WASHINGTON (dpa-AFX) - Largely reflecting a negative reaction to hotter-than-expected U.S. inflation data, stocks have moved sharply lower during trading on Tuesday. The major averages have all shown significant moves to the downside, with the Dow pulling back well off yesterday's record highs.
The major averages have climbed off their worst levels in recent trading but remain firmly negative. The Dow is down 462.33 points or 1.2 percent at 38,335.05, the Nasdaq is down 215.84 points or 1.4 percent at 15,726.71 and the S&P 500 is down 59.56 points or 1.2 percent at 4,962.28.
The sell-off on Wall Street comes following the release of a highly anticipated Labor Department report showing consumer prices in the U.S. increased by slightly more than expected in the month of January.
The Labor Department said its consumer price index rose by 0.3 percent in January after inching up by 0.2 percent in December. Economists had expected consumer prices to edge up by 0.2 percent.
While the report also showed the annual rate of consumer price growth slowed to 3.1 percent in January from 3.4 percent in December, economists had expected the pace of growth to slow to 2.9 percent.
Excluding food and energy prices, core consumer prices climbed by 0.4 percent in January after rising by 0.3 percent in December. Core prices were expected to increase by 0.3 percent.
The annual rate of core consumer price in January came in unchanged from the previous month at 3.9 percent. The pace of core price growth was expected to decelerate to 3.7 percent.
With Federal Reserve officials repeatedly saying they need more 'confidence' inflation is slowing before lowering interest rates, the data has further reduced optimism about a near-term rate cut.
CME Group's FedWatch Tool is currently indicating just an 8.5 percent chance of a quarter point rate cut in March, while the chances of a quarter point rate cut in early May have fallen to 37.6 percent.
Quincy Krosby, Chief Global Strategist for LPL Financial, called the report a 'disappointment for those who expected inflation to edge lower allowing the Fed to begin easing rates sooner rather than later.'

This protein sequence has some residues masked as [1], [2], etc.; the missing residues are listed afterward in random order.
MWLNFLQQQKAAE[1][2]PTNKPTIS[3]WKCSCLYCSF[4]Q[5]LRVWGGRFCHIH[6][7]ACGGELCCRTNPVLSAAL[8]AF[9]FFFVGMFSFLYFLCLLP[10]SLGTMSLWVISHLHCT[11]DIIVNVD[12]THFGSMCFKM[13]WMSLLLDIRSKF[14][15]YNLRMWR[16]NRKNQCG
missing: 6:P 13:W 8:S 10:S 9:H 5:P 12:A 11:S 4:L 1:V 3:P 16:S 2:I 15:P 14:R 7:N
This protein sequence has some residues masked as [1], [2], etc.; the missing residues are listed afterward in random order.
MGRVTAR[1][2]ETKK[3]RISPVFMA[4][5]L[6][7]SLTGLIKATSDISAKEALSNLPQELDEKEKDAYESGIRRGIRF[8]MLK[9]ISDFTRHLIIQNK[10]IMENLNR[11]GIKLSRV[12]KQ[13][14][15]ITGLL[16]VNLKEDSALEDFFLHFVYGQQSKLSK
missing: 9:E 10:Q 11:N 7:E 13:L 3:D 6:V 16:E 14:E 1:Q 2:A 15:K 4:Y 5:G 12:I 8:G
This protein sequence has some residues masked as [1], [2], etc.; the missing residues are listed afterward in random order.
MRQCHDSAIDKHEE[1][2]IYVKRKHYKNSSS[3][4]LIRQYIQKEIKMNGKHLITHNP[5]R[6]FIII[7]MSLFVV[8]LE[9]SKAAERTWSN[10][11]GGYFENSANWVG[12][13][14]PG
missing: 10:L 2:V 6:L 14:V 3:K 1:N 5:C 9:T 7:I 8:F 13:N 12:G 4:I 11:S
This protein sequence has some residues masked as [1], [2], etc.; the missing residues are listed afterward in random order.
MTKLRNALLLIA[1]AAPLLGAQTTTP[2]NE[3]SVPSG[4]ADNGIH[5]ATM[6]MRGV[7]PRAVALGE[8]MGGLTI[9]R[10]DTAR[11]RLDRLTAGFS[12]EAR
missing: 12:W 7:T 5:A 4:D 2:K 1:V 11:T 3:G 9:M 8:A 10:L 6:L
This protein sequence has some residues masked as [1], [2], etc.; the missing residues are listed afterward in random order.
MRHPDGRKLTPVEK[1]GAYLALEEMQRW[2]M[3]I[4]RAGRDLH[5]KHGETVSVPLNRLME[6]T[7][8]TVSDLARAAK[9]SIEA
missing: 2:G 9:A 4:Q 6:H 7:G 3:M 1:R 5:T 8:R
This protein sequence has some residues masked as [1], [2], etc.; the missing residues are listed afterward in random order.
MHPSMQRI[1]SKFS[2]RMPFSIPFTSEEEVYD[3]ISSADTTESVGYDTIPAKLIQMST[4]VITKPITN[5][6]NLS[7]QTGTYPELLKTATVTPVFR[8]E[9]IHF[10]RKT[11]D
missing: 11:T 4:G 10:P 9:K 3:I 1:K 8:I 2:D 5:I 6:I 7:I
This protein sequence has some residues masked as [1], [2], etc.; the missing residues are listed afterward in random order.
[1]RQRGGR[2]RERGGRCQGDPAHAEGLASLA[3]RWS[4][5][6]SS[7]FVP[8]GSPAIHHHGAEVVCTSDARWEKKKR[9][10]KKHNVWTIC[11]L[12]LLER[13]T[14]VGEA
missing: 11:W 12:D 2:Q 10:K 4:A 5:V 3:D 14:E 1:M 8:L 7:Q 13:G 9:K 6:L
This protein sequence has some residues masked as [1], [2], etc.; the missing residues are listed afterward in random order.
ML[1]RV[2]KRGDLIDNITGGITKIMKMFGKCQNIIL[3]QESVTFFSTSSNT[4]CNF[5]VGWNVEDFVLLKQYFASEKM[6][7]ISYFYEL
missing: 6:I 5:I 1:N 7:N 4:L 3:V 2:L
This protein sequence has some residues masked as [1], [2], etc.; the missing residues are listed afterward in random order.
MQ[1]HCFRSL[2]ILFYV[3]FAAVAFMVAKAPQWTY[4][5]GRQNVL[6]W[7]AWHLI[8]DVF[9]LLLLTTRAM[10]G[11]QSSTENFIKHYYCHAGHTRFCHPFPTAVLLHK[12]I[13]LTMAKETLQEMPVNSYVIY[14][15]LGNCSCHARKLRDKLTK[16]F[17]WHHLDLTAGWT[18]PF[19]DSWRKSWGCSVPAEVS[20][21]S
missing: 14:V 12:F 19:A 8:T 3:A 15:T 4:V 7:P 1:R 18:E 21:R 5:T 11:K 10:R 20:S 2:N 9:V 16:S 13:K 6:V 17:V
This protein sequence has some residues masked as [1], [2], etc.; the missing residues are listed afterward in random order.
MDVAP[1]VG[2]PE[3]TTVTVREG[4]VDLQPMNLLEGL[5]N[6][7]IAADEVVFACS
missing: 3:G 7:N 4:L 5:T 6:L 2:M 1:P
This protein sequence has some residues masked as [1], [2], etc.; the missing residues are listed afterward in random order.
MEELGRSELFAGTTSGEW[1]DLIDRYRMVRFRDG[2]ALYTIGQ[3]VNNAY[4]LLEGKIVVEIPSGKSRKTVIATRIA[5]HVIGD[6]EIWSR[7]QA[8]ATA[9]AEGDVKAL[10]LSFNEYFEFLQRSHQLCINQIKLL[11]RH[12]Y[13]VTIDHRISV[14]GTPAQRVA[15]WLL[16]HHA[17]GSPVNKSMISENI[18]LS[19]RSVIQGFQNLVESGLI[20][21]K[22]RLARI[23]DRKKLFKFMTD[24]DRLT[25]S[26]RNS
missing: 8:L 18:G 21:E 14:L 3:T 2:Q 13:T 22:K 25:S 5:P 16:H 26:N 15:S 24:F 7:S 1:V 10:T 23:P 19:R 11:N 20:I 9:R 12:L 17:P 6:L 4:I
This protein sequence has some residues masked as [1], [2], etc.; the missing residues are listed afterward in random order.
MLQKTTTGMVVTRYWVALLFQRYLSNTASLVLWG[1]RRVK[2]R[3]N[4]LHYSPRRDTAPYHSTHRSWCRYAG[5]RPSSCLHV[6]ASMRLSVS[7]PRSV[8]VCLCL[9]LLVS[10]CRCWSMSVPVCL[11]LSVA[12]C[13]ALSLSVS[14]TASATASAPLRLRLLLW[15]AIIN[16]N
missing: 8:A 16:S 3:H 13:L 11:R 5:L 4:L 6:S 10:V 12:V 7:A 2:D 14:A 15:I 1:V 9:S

'This report underscores the Fed's messaging that they'll need more information specifically inflation-related data before a policy transition,' Krosby said. 'The 'last mile' - as expected - is proving to be stickier and more stubborn inhibiting even the most dovish wing of the FOMC.'
Treasuries yields have surged in response to the data, with the yield on the benchmark ten-year note reaching its highest levels in two months.
Gold stocks have shown a substantial move to the downside on the day, dragging the NYSE Arca Gold Bugs Index down by 5.3 percent to a four-month intraday low.
The sell-off by gold stocks comes amid a steep drop by the price of the precious metal, with gold for April delivery tumbling $28.80 to $2,004.20 an ounce.
Significant weakness is also visible among networking stocks, which have pulled back sharply after surging in the previous session.
After jumping by 2.5 percent during Monday's trading, the NYSE Arca Networking Index has plunged by 3.8 percent.
Interest rate-sensitive housing stocks are also seeing considerable weakness, as reflected by the 3.5 percent slump by the Philadelphia Housing Sector Index.
Commercial real estate, transportation and banking stocks have also showing notable moves to the downside, moving lower along with most of the other major sectors.
In overseas trading, stock markets across the Asia-Pacific region turned in a mixed performance on Tuesday, with markets in Hong Kong and mainland China still closed for holidays. Japan's Nikkei 225 Index surged by 2.9 percent, while Australia's S&P/ASX 200 Index dipped by 0.2 percent.
Meanwhile, the major European markets have all moved to the downside on the day. While the U.K.'s FTSE 100 Index is down 1.0 percent, the French CAC 40 Index is down by 1.1 percent and the German DAX Index is down by 1.2 percent.
In the bond market, treasuries have moved sharply lower in reaction to the U.S. inflation data. As a result, the yield on the benchmark ten-year note, which moves opposite of its price, is up by 10.1 basis points at 4.273 percent.
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